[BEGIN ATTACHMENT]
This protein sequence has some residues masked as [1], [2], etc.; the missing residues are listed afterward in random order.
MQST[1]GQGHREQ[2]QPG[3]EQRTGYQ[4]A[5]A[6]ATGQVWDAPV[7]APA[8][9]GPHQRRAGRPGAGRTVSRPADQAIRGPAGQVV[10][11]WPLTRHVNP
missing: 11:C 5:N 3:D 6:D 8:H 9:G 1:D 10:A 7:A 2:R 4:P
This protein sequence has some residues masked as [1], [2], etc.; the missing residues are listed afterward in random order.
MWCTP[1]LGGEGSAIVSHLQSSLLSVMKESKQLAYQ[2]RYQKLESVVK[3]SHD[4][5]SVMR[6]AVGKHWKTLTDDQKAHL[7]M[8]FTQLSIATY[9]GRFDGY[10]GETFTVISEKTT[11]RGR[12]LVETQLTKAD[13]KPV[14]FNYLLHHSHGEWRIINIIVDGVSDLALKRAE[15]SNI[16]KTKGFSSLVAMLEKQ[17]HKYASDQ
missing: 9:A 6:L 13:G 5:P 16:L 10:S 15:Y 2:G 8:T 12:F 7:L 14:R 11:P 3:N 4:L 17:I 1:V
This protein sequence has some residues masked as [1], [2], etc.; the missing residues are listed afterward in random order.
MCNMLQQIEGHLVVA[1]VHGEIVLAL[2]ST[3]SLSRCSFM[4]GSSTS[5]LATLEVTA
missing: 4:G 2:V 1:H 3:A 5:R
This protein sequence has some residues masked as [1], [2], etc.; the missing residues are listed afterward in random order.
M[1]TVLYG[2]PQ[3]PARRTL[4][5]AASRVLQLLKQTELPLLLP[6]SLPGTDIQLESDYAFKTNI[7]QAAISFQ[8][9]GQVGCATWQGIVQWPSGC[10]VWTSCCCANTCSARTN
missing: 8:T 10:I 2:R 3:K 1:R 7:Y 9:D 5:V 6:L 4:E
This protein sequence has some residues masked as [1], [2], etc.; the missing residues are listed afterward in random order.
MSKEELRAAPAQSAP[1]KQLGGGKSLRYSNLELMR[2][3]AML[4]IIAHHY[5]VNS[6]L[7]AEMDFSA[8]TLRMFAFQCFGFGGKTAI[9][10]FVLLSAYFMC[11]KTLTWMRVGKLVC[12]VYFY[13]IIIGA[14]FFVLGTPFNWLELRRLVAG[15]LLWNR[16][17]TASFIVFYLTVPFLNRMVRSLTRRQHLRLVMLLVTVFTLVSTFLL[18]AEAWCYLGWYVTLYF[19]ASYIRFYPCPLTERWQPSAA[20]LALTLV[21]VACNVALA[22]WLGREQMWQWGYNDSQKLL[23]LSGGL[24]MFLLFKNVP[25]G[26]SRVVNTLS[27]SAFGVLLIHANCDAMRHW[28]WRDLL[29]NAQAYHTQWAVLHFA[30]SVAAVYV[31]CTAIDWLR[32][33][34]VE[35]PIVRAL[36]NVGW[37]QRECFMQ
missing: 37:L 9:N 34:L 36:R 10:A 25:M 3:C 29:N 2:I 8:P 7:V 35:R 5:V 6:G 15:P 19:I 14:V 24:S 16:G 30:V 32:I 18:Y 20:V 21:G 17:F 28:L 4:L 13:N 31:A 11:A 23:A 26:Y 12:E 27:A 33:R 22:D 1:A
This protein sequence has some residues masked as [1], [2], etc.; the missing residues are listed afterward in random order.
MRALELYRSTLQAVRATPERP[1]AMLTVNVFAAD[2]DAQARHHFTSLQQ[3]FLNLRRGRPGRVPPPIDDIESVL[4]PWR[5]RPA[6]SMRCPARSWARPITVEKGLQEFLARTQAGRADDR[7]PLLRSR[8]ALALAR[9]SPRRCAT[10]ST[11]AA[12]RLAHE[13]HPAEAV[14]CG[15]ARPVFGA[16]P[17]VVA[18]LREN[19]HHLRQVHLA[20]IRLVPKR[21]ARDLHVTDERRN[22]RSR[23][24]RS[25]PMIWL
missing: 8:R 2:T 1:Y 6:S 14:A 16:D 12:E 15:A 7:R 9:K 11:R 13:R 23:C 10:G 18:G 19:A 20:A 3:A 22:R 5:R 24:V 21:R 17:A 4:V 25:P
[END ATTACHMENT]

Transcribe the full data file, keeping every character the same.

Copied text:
This protein sequence has some residues masked as [1], [2], etc.; the missing residues are listed afterward in random order.
MQST[1]GQGHREQ[2]QPG[3]EQRTGYQ[4]A[5]A[6]ATGQVWDAPV[7]APA[8][9]GPHQRRAGRPGAGRTVSRPADQAIRGPAGQVV[10][11]WPLTRHVNP
missing: 11:C 5:N 3:D 6:D 8:H 9:G 1:D 10:A 7:A 2:R 4:P
This protein sequence has some residues masked as [1], [2], etc.; the missing residues are listed afterward in random order.
MWCTP[1]LGGEGSAIVSHLQSSLLSVMKESKQLAYQ[2]RYQKLESVVK[3]SHD[4][5]SVMR[6]AVGKHWKTLTDDQKAHL[7]M[8]FTQLSIATY[9]GRFDGY[10]GETFTVISEKTT[11]RGR[12]LVETQLTKAD[13]KPV[14]FNYLLHHSHGEWRIINIIVDGVSDLALKRAE[15]SNI[16]KTKGFSSLVAMLEKQ[17]HKYASDQ
missing: 9:A 6:L 13:G 5:P 16:L 10:S 15:Y 2:G 8:T 12:F 7:L 14:R 11:P 3:N 4:L 17:I 1:V
This protein sequence has some residues masked as [1], [2], etc.; the missing residues are listed afterward in random order.
MCNMLQQIEGHLVVA[1]VHGEIVLAL[2]ST[3]SLSRCSFM[4]GSSTS[5]LATLEVTA
missing: 4:G 2:V 1:H 3:A 5:R
This protein sequence has some residues masked as [1], [2], etc.; the missing residues are listed afterward in random order.
M[1]TVLYG[2]PQ[3]PARRTL[4][5]AASRVLQLLKQTELPLLLP[6]SLPGTDIQLESDYAFKTNI[7]QAAISFQ[8][9]GQVGCATWQGIVQWPSGC[10]VWTSCCCANTCSARTN
missing: 8:T 10:I 2:R 3:K 1:R 7:Y 9:D 5:V 6:L 4:E
This protein sequence has some residues masked as [1], [2], etc.; the missing residues are listed afterward in random order.
MSKEELRAAPAQSAP[1]KQLGGGKSLRYSNLELMR[2][3]AML[4]IIAHHY[5]VNS[6]L[7]AEMDFSA[8]TLRMFAFQCFGFGGKTAI[9][10]FVLLSAYFMC[11]KTLTWMRVGKLVC[12]VYFY[13]IIIGA[14]FFVLGTPFNWLELRRLVAG[15]LLWNR[16][17]TASFIVFYLTVPFLNRMVRSLTRRQHLRLVMLLVTVFTLVSTFLL[18]AEAWCYLGWYVTLYF[19]ASYIRFYPCPLTERWQPSAA[20]LALTLV[21]VACNVALA[22]WLGREQMWQWGYNDSQKLL[23]LSGGL[24]MFLLFKNVP[25]G[26]SRVVNTLS[27]SAFGVLLIHANCDAMRHW[28]WRDLL[29]NAQAYHTQWAVLHFA[30]SVAAVYV[31]CTAIDWLR[32][33][34]VE[35]PIVRAL[36]NVGW[37]QRECFMQ
missing: 37:L 9:N 34:L 36:R 10:A 25:M 3:C 29:N 2:I 8:P 7:V 35:R 5:V 6:G 15:P 19:I 14:V 24:S 16:G 30:V 32:I 18:Y 20:V 21:G 17:F 28:L 4:L 13:N 31:A 11:A 23:A 26:Y 12:E 27:A 33:R 22:D 1:A
This protein sequence has some residues masked as [1], [2], etc.; the missing residues are listed afterward in random order.
MRALELYRSTLQAVRATPERP[1]AMLTVNVFAAD[2]DAQARHHFTSLQQ[3]FLNLRRGRPGRVPPPIDDIESVL[4]PWR[5]RPA[6]SMRCPARSWARPITVEKGLQEFLARTQAGRADDR[7]PLLRSR[8]ALALAR[9]SPRRCAT[10]ST[11]AA[12]RLAHE[13]HPAEAV[14]CG[15]ARPVFGA[16]P[17]VVA[18]LREN[19]HHLRQVHLA[20]IRLVPKR[21]ARDLHVTDERRN[22]RSR[23][24]RS[25]PMIWL
missing: 8:R 2:T 1:Y 6:S 14:A 16:D 12:E 15:A 7:R 9:K 11:R 13:R 23:C 10:G 18:G 19:A 20:A 3:A 22:R 5:R 24:V 21:R 17:A 4:V 25:P